Winter has come!
House Stark was right!! (And if you don’t get that reference then we can’t be friends)
Now that the holidays are behind us and everyone is well into the detox, withdrawal and hangry phases of their new year’s resolutions, Seasonal Affective Disorder can really take its toll.
For many, the excitement and buildup from Halloween to Thanksgiving and on to Christmas & Hannukah can be energizing.
But for so many, the change in weather and the amount of daylight that we get during this season (thanks so much Ben Franklin!) can really wreak havoc on our emotional state, our outlook on life and our circadian rhythm. Not to mention the letdown after all the holiday parties are done and the presents have all been unwrapped and the bills start to come due.
This post I’ll be unpacking Seasonal Affective Disorder (SAD) and some tips for how to beat the winter blues.
Currently, most of the US is experiencing record low temps, snowfall and ice. Me personally, I love the snow and ice. My philosophy has long been that if it’s gonna be cold it should be snowing. But I’ll admit that the lack of sunlight does get to me over time.
For a lot of people it really sets them back!
Officially, Seasonal Affective Disorder is not a separate diagnosis in the DSM 5. However, it would be covered under the diagnosis of Major Depression and would follow the same criteria and symptomatology for diagnosis.
There are a number of risk factors that can contribute to a person experiencing SAD:
- Females. SAD is diagnosed four times more often in women than men.
- Living far from the equator. SAD is more frequent in people who live far north or south of the equator. For example, 1 percent of those who live in Florida and 9 percent of those who live in New England or Alaska suffer from SAD.
- Family history. People with a family history of other types of depression are more likely to develop SAD than people who do not have a family history of depression.
- Having depression or bipolar disorder. The symptoms of depression may worsen with the seasons if you have one of these conditions (but SAD is diagnosed only if seasonal depressions are the most common).
- Younger Age. Younger adults have a higher risk of SAD than older adults. SAD has been reported even in children and teens.
So, what does it look and feel like?
- Having low energy
- Weight gain
- Craving for carbohydrates
- Social withdrawal (feel like “hibernating”)
According to the National Institute of Mental Health (NIMH)
It should be noted that it is possible to experience Seasonal Affective Disorder during the Spring and Summer months as well; although, this is more rare.
So, what can you do?
For starters, don’t just sit there and take it on the chin!
Know yourself and be able to read the signs of what your body and emotions are telling you.
Have a plan! I’m a big proponent of “fail to plan, plan to fail”. Taking a proactive approach towards overcoming SAD works best. Yes, it takes energy and as a result of the SAD you may not have that in spades at this point in time. But, sometimes you have to fake it till you make it in order to get the ball rolling your way sometimes.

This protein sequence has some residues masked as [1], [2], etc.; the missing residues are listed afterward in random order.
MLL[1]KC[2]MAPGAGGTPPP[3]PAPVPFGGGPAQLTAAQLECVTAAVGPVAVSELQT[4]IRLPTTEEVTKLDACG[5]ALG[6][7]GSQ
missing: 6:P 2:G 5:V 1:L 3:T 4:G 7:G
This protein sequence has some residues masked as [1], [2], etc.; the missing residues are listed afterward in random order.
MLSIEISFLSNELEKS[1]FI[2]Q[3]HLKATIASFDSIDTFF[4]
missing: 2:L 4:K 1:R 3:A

For most, I recommend getting back to basics to regain control of their eating, sleeping and exercise. Once you start putting intentional effort into establishing a sleep routine with good sleep hygiene, healthier eating habits that include more vegetables and fruits & fewer processed foods, and getting regular exercise for 20-30 minutes 3-5 times a week you’ll notice a marked difference.
Get Out There
If weather and your health permit, you should be getting outside when possible to get whatever sunlight there is to be had, fresh air and get your endorphins going; but, even artificial light will help. For those with children, you can see the physical and emotional toll that being cooped up can have. That’s why God invented franchise indoor jungle and bouncing gyms like Go Bananas, Monkey Joe’s and SkyZone Trampoline Park. I remember when my daughter was just a toddler. We lived in an area that didn’t have any of those options close by and with the temperatures it was unsafe to take her out to the playground (despite many temper tantrums). So what did I do? I took my kid to the nearest grocery store and let her run up and down the aisles like a mad woman. Not exactly your traditional form of exercise; but, it worked at the time.
For some they need 20-60 minutes in front of a light box. I have not personally used any particular brand of lightbox, so I am not going to endorse one over another. But, lightbox therapy has long been used in the treatment of SAD in order to supplement for the lack of natural sunlight people get.
Talk It Out
Finding a competent therapist or social worker in your area to address the signs and symptoms of SAD can be very helpful. Cognitive Behavioral Therapy is just one form of psychotherapy; however, it has shown to be very effective for helping to treat SAD (along with numerous other diagnoses). Focusing on recognizing negative patterns in thoughts and moods and identifying positive behaviors to engage in (known as behavioral activation) are a great way to be proactive.
Don’t let the heading fool you. In no way do I believe medication is the first or only line of defense. At the same time it can be a valuable tool that can work very well for some. Especially, when coupled with some of the other methods mentioned above. It’s important to note that anti-depressants can take some time before they start to reach their peak effectiveness, so the faster you identify the need and take the medication, the better.
The bottom line is do something!
If you hibernate in the hopes that it’ll clear up on it’s own when winter ends, you could wind up dealing with a full-blown case of major depression. And nobody wants that!
Next Post – Anxiety: The Not So Silent Killer